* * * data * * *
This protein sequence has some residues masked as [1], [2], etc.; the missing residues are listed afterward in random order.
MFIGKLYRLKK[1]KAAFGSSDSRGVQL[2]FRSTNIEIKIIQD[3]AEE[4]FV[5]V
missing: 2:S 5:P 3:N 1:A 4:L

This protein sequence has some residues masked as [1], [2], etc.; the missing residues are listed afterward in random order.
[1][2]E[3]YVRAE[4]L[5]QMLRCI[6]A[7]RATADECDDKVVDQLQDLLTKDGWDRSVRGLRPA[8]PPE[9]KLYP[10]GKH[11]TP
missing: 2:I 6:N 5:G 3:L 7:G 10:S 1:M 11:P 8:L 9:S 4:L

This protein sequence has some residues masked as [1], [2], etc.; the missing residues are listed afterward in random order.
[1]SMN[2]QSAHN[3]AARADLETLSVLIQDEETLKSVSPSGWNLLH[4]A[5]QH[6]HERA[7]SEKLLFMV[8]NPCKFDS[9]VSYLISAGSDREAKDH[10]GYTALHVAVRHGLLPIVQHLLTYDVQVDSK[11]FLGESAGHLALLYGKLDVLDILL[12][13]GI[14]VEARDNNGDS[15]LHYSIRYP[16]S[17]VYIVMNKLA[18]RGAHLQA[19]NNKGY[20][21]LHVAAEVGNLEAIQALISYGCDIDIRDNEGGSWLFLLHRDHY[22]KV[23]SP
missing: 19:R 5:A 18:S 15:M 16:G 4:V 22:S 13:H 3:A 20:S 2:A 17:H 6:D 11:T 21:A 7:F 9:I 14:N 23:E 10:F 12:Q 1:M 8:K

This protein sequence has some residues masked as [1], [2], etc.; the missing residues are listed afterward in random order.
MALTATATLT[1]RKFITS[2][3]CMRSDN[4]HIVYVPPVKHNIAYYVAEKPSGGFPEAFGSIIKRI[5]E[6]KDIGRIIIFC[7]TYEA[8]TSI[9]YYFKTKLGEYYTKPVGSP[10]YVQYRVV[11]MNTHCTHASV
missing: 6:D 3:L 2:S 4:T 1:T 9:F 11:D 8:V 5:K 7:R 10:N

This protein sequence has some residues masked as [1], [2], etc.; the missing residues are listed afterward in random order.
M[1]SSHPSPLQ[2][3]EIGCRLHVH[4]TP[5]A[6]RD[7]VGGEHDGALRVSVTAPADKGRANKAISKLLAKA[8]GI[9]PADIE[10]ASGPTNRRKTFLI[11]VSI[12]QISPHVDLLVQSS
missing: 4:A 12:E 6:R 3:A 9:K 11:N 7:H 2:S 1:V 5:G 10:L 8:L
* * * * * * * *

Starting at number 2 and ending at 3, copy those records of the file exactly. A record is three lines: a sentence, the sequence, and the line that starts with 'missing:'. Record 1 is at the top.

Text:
This protein sequence has some residues masked as [1], [2], etc.; the missing residues are listed afterward in random order.
[1][2]E[3]YVRAE[4]L[5]QMLRCI[6]A[7]RATADECDDKVVDQLQDLLTKDGWDRSVRGLRPA[8]PPE[9]KLYP[10]GKH[11]TP
missing: 2:I 6:N 5:G 3:L 7:G 10:S 1:M 11:P 8:L 9:S 4:L

This protein sequence has some residues masked as [1], [2], etc.; the missing residues are listed afterward in random order.
[1]SMN[2]QSAHN[3]AARADLETLSVLIQDEETLKSVSPSGWNLLH[4]A[5]QH[6]HERA[7]SEKLLFMV[8]NPCKFDS[9]VSYLISAGSDREAKDH[10]GYTALHVAVRHGLLPIVQHLLTYDVQVDSK[11]FLGESAGHLALLYGKLDVLDILL[12][13]GI[14]VEARDNNGDS[15]LHYSIRYP[16]S[17]VYIVMNKLA[18]RGAHLQA[19]NNKGY[20][21]LHVAAEVGNLEAIQALISYGCDIDIRDNEGGSWLFLLHRDHY[22]KV[23]SP
missing: 19:R 5:A 18:S 15:M 16:G 4:V 22:S 13:H 3:A 20:S 2:A 17:H 6:D 11:T 21:A 7:F 9:I 14:N 23:E 10:F 12:Q 1:M 8:K